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Monday, April 27, 2015

Exploring the History of Montana's One-Room Schools

I came across this article on one-room schools (on Facebook, of course)--recently published in the Bozeman Chronicle. Larry Cebula, a professor who teaches public history at Eastern Washington University, commented on my friend's post. He mentioned a project he assigned one of his students: to map all the schools in Spokane County in 1927. The densely populated map provides a graphic representation that "reminds of us of the pervasiveness of this vanished institution." I was immediately enamored.

Check out Larry's student's map and then tell me if you think a similar project could be completed by high school students. Your County Superintendent of Schools should have a list of all the one-room schools in your county--and likely additional information as well (for example, how many books were in the libraries, what the school terms were, how much the teacher was paid, etc.) We have some of those records in the Montana Historical Society Archives as well. 

Another great resource is Charlotte Caldwell's beautiful photographic history, Visions and Voices: Montana's One-Room Schoolhouses.  100% of the net profits from the sale of this book go directly to the Preserve Montana Fund for the stabilization and preservation of Montana’s Historic One-Room Schoolhouses.

And speaking of ... Montana Preservation Alliance is working to document and preserve remaining one and two-room schools (active and inactive). You can share information about schools that are still standing here

I ran this project by Corvallis teacher Phil Leonardi to ask him what he thought--and what other sources he'd recommend a teacher using if s/he decided to take this on. Here's what he wrote: "Wow! I really like this but it doesn’t need to even be ‘ancient history” considering all of the consolidation taking place in Montana.  I like the idea of County Supts as a starting point…." He also recommended checking with your local historical society. "They usually have the photos needed which you need to really generate interest and recognition. ... Here’s another resource…. Nostalgia of old yearbooks.  What I’ve found is that there always seems to be a class in the last 70 years that will dedicate a section of their yearbook to “yester year” and school history…. generally around 1950-1960 since they are now recalling the educational experience of their parents from the 1920’s and 1930’s from the generation before consolidation or many of Montana’s rural schools." County history books almost always have sections on school histories too. (You can find these in your community--and many have been digitized by the Montana Memory Project.) Finally, make sure to check the National Register of Historic Places: many school buildings are listed.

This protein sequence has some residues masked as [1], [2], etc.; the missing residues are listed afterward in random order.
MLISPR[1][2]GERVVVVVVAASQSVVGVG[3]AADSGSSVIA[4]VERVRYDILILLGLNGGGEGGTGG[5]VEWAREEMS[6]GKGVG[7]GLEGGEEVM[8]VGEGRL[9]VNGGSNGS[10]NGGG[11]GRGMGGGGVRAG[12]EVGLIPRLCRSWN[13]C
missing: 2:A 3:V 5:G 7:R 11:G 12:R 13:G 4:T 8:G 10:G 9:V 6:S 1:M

If anyone ends of trying this, let me know (mkohl@mt.gov) and I'll see what I can do to help! It would take time and work, but what a gift of scholarship a classroom project on one-room schoolhouses would be!

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